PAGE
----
Excerpted from Decomagazine 61
In early 2007, decomagazine visited DuAll Precision in Addison, Illinois, USA. The company was transitioning from multi-step processing to a more modern, single-setup manufacturing organization. Their nine Tornos Deco machines had been cutting hydraulic parts non-stop, six days a week since they were purchased in 2002. And they were just installing two Tornos Sigma machines to handle simpler geometries, freeing up time on the Decos for their most complex parts. Back in 2007, Mike Butler, DuAll President, predicted that Tornos was going to play a very major role in his company’s future. He was spot on.
Addison, Illinois machine shop splits their successful business into two buildings – making room for a possible Tornos MultiSwiss delivery later this year
Bogie Bartel, Manufacturing Engineer (and part-time scuba dive and ski instructor), has seen a lot of changes in the seven years he’s been part of the DuAll team. He’s actually coordinated many of them. Recently, decomagazine sat down with Bartel and DuAll President Mike Butler, to talk about the impressive changes they have implemented since we last spoke.
“We grew a little bit,” states Bartel modestly. “Actually we grew enough that we had to find another building. We added about twenty people and ten Tornos machines.”
Last year, DuAll engineered a plan to split their machining operations into two buildings – one space with all their CNC conventional equipment, and the other dedicated to their Swiss machines. Says Bartel, “We moved all the bigger machinery over to the other space at the end of 2011. The other building is about 30,000 square feet. So there is a really big potential for growth. If our customers give us more orders…we’re going to grow with them.”
Preparations to get the building ready for move-in took a little over three months. Then, DuAll transferred two machines at a time so they could maintain production demands being managed by Stanley Boksa, DuAll Vice President. The move was an amazing team effort from everyone at DuAll. Bartel orchestrated the relocation tasks of taking pairs of machines offline, moving them, aligning them and setting them up, and then getting them running before beginning with the next pair. Altogether DuAll migrated 12 machines. “But I got very impatient,” says Bartel. “One day we put in six. It was the end of the year and a lot of companies shut down; but we kept working throughout the holiday. We wanted to move everything to the new facility so we could start in January full swing.”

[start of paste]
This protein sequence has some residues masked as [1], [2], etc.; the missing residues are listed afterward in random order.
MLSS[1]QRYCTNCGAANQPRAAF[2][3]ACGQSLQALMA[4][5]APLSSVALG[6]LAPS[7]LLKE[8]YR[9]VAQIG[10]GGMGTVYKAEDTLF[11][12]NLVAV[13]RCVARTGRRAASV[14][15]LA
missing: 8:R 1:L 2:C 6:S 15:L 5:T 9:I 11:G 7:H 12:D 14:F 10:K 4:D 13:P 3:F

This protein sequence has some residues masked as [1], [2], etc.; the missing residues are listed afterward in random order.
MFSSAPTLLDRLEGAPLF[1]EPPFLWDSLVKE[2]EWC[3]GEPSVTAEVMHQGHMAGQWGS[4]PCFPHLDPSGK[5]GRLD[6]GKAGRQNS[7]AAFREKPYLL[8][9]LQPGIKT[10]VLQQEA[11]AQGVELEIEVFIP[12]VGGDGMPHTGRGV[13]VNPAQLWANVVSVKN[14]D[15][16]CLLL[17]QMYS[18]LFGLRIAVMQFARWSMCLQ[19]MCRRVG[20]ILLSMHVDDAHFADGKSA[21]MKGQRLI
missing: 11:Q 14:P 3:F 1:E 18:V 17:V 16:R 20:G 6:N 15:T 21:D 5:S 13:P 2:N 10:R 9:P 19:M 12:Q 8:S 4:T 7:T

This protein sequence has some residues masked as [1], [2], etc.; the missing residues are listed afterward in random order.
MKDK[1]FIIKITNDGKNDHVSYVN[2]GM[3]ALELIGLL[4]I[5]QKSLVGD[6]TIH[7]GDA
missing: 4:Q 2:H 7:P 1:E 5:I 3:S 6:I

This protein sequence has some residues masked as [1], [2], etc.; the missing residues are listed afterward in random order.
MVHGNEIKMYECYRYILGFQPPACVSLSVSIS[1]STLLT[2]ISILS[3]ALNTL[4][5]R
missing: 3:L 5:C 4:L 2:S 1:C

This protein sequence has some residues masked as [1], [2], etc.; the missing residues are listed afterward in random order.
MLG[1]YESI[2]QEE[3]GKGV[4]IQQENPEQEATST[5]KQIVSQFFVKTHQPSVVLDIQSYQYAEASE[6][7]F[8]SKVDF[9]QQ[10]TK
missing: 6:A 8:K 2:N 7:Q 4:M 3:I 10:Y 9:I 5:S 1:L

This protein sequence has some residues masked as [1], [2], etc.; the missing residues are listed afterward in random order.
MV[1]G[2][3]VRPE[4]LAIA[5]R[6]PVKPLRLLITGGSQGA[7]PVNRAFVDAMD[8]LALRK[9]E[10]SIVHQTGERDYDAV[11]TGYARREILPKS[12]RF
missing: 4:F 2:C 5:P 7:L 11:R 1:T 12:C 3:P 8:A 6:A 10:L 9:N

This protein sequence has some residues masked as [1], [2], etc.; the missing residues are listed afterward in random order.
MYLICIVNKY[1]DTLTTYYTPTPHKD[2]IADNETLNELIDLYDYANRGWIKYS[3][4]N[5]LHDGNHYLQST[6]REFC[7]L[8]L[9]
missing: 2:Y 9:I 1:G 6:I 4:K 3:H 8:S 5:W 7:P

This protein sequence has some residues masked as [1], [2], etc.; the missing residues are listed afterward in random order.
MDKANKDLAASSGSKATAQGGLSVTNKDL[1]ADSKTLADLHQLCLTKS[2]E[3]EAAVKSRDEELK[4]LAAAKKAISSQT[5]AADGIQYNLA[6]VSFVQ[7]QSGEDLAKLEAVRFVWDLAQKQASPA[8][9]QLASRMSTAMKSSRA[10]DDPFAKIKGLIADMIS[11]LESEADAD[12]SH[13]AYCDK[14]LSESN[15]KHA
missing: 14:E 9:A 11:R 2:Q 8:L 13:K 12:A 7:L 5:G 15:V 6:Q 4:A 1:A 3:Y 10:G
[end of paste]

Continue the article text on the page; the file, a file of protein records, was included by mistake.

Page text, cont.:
Never ones to shy away from a challenge, the DuAll team’s list of recent accomplishments is amazing. Under Bartel’s supervision, they began by overhauling the shipping/receiving department – Bartel utilizing his teaching skills to help train that team to act as the final inspection for the company. Bartel also worked with Tornos to create a “400 Level” Advanced TB Deco training program for their Swiss operators (and he’s working on a preventive maintenance certification program too). The team also organized the tool crib; implemented traceability systems on the machines and parts inventories; rearranged all the company’s machine tool stations to optimize operator comfort and efficiency; installed all new bright, energy-efficient lighting and a state-of-the-art mist collection/air quality system; resurfaced all the floors in the facility; and even found time to update the company website and secure a new corporate logo. But the biggest change of all was creating the dedicated Swiss facility, and moving their entire CNC machining operation down the street into the second building.
Time for Change
To illustrate the transformation DuAll has seen over its 20-year history, Bartel directs the tour to the far side of the Swiss building. “Let me show you how DuAll started. We began with cam-driven equipment making simple parts. With these old cam machines, it’s all about timing.” The line of cam machines stands in stark contrast to the line-up of brand new Tornos machines across the aisle. Like Bartel’s favorite place to scuba dive, Bonne Terre mine, where divers can see history preserved, (the old mine an abandoned, yet interesting relic with sticks of unlit dynamite waiting for fire that will never come) the cam-machine aisle at DuAll offers visitors an opportunity to marvel at the past as they cruise by and then surface to see what amazing things technology allows them to do today.
“There’s no market for this old cam equipment,” Bartel laments. “That was the past…,” he motions to the cam machines. “This…” he pauses dramatically and smiles, “…is the future,” he says pointing to all the gleaming blue and white Tornos single spindle machines.
Business Was Increasing…and Increasingly Complex
The use of hydraulics continues to be the industry standard for creating a lot of power; and one only need ask Butler, Boksa, or Bartel how business is going to verify the health of the market segment. But things are changing for hydraulics; and DuAll is seeing big advancements taking place. Customers are combining parts — what used to be two pieces that fit together are now single-piece part designs which are far more complex. DuAll has faced the challenges head-on; and, as a result, continues to have more and more work directed their way.